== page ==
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dc.contributor.committeeChairFehr, Dennis
dc.contributor.committeeMemberAkins-Tillett, Future
dc.contributor.committeeMemberMaushak, Nancy
dc.rights.availabilityUnrestricted.
dc.creatorGerhards, Gonzales Tyra
dc.date.accessioned2016-11-14T23:09:48Z
dc.date.available2011-02-18T19:01:17Z
dc.date.available2016-11-14T23:09:48Z
dc.date.issued2005-08
dc.identifier.urihttp://hdl.handle.net/2346/9084en_US
dc.description.abstractGrade percentage policies should fairly represent student grades. In comparing several different percentage approaches to a middle school art class, which one would best represent student efforts without negatively impacting failure rate? Forty-four middle school art teachers from around the state of Texas participated in a blind survey giving input on the percentage policies they use. Teachers commented on development, input and satisfaction with the grading policy. After comparing several policies using one art class’s grades, results showed that the preferred policy developed by the teacher was the most appropriate. The other policies could be used, but with some or a lot of changes to the teacher’s style of teaching.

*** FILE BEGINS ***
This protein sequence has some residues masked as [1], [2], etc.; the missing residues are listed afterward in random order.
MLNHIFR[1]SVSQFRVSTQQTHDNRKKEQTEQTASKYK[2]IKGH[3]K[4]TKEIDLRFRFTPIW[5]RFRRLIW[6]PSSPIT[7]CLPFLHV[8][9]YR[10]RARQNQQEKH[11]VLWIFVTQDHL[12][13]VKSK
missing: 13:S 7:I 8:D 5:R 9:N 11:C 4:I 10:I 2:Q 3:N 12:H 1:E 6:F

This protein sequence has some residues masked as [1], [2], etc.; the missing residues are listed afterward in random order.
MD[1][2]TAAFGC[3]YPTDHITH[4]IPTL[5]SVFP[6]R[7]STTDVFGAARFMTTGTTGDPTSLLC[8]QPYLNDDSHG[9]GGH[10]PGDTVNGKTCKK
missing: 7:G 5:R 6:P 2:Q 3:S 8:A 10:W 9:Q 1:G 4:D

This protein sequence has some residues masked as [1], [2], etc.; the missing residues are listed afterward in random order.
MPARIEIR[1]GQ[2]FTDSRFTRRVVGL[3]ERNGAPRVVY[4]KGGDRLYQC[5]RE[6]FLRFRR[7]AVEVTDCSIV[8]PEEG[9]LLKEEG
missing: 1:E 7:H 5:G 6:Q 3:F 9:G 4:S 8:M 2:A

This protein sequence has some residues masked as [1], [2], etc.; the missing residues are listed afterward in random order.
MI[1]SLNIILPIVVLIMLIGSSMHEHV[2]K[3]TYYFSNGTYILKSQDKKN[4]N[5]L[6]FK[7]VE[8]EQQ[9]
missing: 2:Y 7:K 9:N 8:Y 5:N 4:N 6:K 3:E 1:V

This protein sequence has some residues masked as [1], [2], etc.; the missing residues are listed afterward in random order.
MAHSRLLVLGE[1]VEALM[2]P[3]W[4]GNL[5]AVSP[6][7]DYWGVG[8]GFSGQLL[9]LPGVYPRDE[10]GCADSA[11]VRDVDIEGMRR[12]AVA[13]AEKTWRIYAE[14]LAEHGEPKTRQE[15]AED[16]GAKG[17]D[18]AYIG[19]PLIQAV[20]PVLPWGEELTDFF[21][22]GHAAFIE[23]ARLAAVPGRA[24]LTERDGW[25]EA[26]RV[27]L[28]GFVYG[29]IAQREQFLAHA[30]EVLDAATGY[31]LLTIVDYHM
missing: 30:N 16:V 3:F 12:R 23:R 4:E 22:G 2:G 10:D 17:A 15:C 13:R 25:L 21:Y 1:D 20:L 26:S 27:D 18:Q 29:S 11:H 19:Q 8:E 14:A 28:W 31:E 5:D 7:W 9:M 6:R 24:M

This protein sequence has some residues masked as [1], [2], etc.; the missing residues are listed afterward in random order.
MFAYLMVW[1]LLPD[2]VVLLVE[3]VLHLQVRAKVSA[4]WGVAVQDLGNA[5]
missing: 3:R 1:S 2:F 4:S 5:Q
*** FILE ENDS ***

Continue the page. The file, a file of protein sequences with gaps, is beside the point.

dc.format.mimetypeapplication/pdf
dc.language.isoeng
dc.publisherTexas Tech Universityen_US
dc.subjectEqducationen_US
dc.subjectGrade policyen_US
dc.subjectArt educationen_US
dc.titleA comparison of grade percentage policies in the middle school art room
dc.typeThesis


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